TEHRAN (TNA) – Iranian Foreign Minister Mohammad Javad Zarif said on Monday that the details of a recent agreement between major global players over the cessation of hostilities in Syria are still being negotiated.
“The Islamic Republic of Iran has always believed that the Syrian crisis has no military solution and the only way is (the establishment of) dialogue among Syrian people. Other parties’ duty is to facilitate the talks,” Zarif said in a joint press conference with his Bosnian counterpart Igor Crnadak here in Tehran.
“In the initiatives proposed by Iran, emphasis has been put on ceasefire as the first step,” the Iranian top diplomat noted.
A truce will not allow such terrorist groups as Daesh (ISIL), Nusra Front, Ahrar al-Sham, and other Al-Qaeda affiliated groups to continue their operation, Zarif said, stressing that the supply of aid to terrorist groups and new recruitments by Daesh and Nusra Front should be halted in a ceasefire.
“The details of the (proposed) ceasefire, whose original version was finalized in Munich, are under negotiation, and they have yet to be agreed upon,” he said.
Zarif also expressed the hope that regional countries, Saudi Arabia in particular, which have been fanning the flames of war in the Middle East, would realize as soon as possible that the only way forward is a change in their attitude in the region.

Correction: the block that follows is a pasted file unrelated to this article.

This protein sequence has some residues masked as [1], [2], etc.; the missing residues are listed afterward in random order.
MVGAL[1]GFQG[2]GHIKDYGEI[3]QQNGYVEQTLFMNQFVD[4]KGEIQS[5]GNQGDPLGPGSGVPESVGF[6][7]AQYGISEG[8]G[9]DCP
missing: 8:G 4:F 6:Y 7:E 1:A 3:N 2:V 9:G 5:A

Attempts to negotiate a truce in recent months have failed. World powers agreed in Munich on Feb. 12 to a cessation of hostilities that would let humanitarian aid be delivered in Syria, but the ceasefire that was scheduled to start a week later did not take effect.
US Secretary of State John Kerry said Sunday he and his Russian counterpart Sergei Lavrov have reached a “provisional agreement in principle” on Syria ceasefire.
Kerry said he spoke with Lavrov to discuss terms of a ceasefire and the two now must reach out to the parties in the conflict.
He declined to go into the details of the agreement because all parties need to be fully consulted.
Kerry said he hoped President Barack Obama and Russian President Vladimir Putin would talk soon and that after that, implementation could begin.
Meanwhile Syrian army offensives continue successfully across the country, backed by Russian airstrikes.
Syrian President Bashar al-Assad said last week he would keep fighting terrorism, vowing to retake the whole country from terrorists.